Market Coverage

Obviously the partnership as a whole has broader coverage than the individual partner, which is important in itself. But there are also more subtle advantages, e.g.:

  • The partnership can play a role in projects or activities with customers who operate in different markets, but want to reduce numbers of suppliers -as the partnership can be considered as one supplier.
  • A partnership can have an advantage over an individual partner in accessing new markets, i.e. where no individual partner is active, either by sharing market entry costs or by making the partnership more attractive to potential customers in that market (experience from more markets, industries and knowhow) as well as implying greater solidity and dependability.

Client access

Collectively a partnership should be able to exploit individual partner customer access to improve overall access. In addition, it may be able to improve access to larger projects (scope or scale) by providing combined competences and a (virtual) combined balance sheet in the sense of consortium arrangements.

Bargaining power

A partnership not only has increased bargaining power with suppliers, customers and partners (e.g. OEMs), which is highly important for profitability. It also shapes supplier pricing strategies and intentions creating an enhanced effect. Furthermore, its positions carry more weight with partners (e.g. OEMs) and its influence is greater.


A significant number of overhead functions can be brought to partnership level and shared reducing unit overhead costs for partners, including sales and marketing, particularly as active online content-based marketing becomes more important in B2B contexts. In addition, utilization of resources of various types, including people, inventories, tools and equipment can be increased while the balancing of supply and demand for resources can be improved (opportunity cost of overutilization reduced).

Value creation

A partnership allows pooling of investment in innovation and competence building, which helps make both the individual partners (and the partnership as a whole) more competitive through improved offerings, enhanced productivity (processes) and reduced risk. In the case of ISPs, this is particularly important if/when there is a shift in the service mix which requires higher fixed cost investments to obtain recurring revenues (IoT, data, outcome based services) -in essence moving from a craft-like to a more industrialized form of operations.

So given the potential benefits of collaborative partnerships, why is it that they are not happening on a continuous basis? In the past partnerships (in the sense of this article) have been difficult because of distance and the prohibitive associated cost of communication without which the building of necessary trust and sufficiently deep understanding of each other’s strengths and weaknesses to envisage, coordinate and act on opportunities is impossible.  However, the fundamental reason is that up to the present technology shift and the induced changes in markets and business approaches, partnerships of this type did not have sufficiently compelling strategic justifications. The combination of improved tools, decline in collaboration and coordination costs and the need to improve chances of success in a disruptive competitive environment will probably make all forms of cooperation far more ubiquitous in the future.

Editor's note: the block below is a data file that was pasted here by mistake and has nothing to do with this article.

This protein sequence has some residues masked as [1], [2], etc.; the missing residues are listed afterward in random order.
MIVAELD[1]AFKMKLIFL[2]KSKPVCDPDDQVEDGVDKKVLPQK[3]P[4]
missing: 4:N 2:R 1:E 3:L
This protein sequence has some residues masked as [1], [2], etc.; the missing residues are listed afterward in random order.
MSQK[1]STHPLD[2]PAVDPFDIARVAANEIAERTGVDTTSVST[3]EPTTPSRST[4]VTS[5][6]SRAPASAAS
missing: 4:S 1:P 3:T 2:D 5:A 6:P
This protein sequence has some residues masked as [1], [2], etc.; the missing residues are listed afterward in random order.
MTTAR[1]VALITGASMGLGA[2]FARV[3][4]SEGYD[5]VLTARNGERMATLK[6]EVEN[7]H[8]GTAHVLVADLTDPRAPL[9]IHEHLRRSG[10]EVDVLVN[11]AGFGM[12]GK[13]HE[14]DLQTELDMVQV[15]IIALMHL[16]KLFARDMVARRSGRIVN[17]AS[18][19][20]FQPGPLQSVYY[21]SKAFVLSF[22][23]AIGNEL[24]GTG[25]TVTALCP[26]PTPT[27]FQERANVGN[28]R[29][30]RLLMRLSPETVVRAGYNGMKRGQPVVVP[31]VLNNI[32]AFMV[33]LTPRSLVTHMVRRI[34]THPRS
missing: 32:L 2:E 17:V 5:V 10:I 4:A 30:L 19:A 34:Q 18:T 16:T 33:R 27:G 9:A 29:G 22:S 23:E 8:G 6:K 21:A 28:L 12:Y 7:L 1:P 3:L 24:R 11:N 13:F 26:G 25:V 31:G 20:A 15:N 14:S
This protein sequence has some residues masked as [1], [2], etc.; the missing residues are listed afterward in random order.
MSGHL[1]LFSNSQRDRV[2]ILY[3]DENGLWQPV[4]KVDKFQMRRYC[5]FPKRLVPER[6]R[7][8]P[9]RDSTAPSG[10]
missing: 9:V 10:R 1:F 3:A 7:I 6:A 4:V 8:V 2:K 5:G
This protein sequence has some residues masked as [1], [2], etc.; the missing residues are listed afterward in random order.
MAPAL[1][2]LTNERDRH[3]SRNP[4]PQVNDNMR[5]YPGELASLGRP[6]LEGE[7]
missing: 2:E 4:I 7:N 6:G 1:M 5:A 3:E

Finally, implementing a successful collaborative partnership is not an easy task and requires some significant effort. The understanding and appreciation of potential benefits, but also the cost associated with achieving them need to be shared by participants. Some critical success factors are as follows:

  • Start with a small number of peers who have in common both the willingness to participate as well as the rationale for the need and justification, in particular a common view about how markets and competition will evolve. The number must be small enough to allow fairly rapid progress (without too many obstructions by widely diverging ideas), but also big enough that it can make a real difference in the ability to compete.
  • The partner companies should be of varying sizes and competences but no participant should be so big, as to be able to dominate proceedings and exercise power over the rest.
  • Create initial hypotheses on how the partnership could enhance competitiveness and support business objectives of the individual partners and set out a vision for the partnership as a whole.
  • Establish a joint team to validate hypotheses and set protocols for sharing of sensitive information.
  • Try out and select technology tools to enhance the collaboration process and increase the frequency, breadth and depth of interactions between team members.
  • Create an integrated collaboration platform to support strategic initiatives and actions.
  • Define strategic initiatives and prepare and endorse business cases around them.
  • Develop and agree governance, operating and value sharing models.
  • Identify key dependencies and risks and plans/actions to mitigate risks.
  • Regularly monitor and review progress and adjust plans as required.
  • Attract and integrate further partners as required.